After four years of Trump’s presidency — during which his central political strategy was to widen, not narrow, that gulf — he left office with a paroxysm of literal violence, the sort that about 1 in 6 Americans told PRRI they agreed with in theory. A YouGov poll conducted shortly after President Biden took office identified a remarkable component of partisan belief: More than half of Republicans viewed Democrats not as political opponents but as enemies; 4 in 10 Democrats returned the sentiment.

Consider what that means. A large portion of the public, weighted to the political right, claim to see the opposition not as fellow Americans with divergent viewpoints but, instead, as enemies. A smaller subset still thinks that violence will be needed to protect the nation against those perceived opponents.

I was speaking with someone on Wednesday, before the full-scale Russian invasion of Ukraine began, who asked what had happened to the idea that Americans generally stood united on issues of foreign policy in times of crisis. That YouGov poll immediately came to mind: If you see yourself as engaged in a political struggle against domestic enemies, why wouldn’t you seek out international allies in that fight? If you think, for example, that Russia is on your side in questions of politics and culture — as has been reinforced for Republicans for nearly a decade — and that Democrats aim to undermine the country, why not ally with Russian President Vladimir Putin against President Biden?

In January, YouGov polling found that most Republicans viewed Putin unfavorably — but to a lesser extent than they did Biden or other leading Democrats.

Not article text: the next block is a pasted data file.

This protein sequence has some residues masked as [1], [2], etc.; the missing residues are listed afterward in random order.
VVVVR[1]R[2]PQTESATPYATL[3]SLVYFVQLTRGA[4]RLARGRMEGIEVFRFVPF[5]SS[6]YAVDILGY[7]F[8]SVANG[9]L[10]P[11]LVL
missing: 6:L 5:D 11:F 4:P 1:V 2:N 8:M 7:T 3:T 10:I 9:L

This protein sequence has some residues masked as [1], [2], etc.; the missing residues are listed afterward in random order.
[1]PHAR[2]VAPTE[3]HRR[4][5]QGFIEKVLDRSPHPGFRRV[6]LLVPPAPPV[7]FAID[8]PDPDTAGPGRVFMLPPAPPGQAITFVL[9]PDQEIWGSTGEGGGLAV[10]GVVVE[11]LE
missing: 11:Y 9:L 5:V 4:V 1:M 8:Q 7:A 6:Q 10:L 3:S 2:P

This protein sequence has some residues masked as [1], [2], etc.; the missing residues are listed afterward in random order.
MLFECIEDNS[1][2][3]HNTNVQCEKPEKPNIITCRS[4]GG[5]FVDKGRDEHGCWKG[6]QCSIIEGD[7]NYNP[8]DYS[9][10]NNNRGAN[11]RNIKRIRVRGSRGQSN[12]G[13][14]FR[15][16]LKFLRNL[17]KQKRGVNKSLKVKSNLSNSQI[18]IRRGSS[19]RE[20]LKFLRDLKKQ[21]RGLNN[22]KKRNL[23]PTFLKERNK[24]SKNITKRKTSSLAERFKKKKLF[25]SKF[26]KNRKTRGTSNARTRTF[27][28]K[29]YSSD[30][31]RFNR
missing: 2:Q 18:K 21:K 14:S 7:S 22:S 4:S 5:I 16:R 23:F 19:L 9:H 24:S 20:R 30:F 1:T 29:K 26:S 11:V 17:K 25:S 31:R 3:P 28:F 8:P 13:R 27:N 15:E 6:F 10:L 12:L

All of this is embodied in Trump, of course, who even on Wednesday night continued to praise Putin’s tactics as smart. His presidency was marked by precisely the sort of trade-offs that are now common in partisan debates domestically: He preferred the company of flattering, tough-guy autocrats to the criticisms and cajoling of American allies. That has trickled down — particularly to louder voices on the right who are often seeking to appeal to his base. (In PRRI’s polling, one largely unifying characteristic of QAnon adherents was their approval of Trump.)

I’ll note that this is enabled, in part, by the existence of conversational ecosystems in which rhetorical and ideological bunkering is enabled. If you are intrigued by QAnon, there have long been communities to foster that. If you are a strong supporter, there are mainstream outlets that will reinforce and amplify those views. In the past, Americans shared a broad understanding about what was unfolding in the world — an understanding that wasn’t always accurate, certainly, but one that meant the country was operating from a shared platform. That’s no longer the case. Someone who is immersed in Telegram chats about QAnon is not going to view Biden’s policy efforts in a way at all similar to someone who watches MSNBC.

The result is an increasingly divided country—one divided not simply in terms of how the United States moves forward together but divided almost geopolitically. Divided as though two nation-states are competing for the same territory and, as in the Civil War itself, seeking out international alliances.

It’s a result that Russia couldn’t have hoped to achieve when it first started plotting its interference efforts in 2014, and it’s a result that country Russia specific benefits at this precise moment.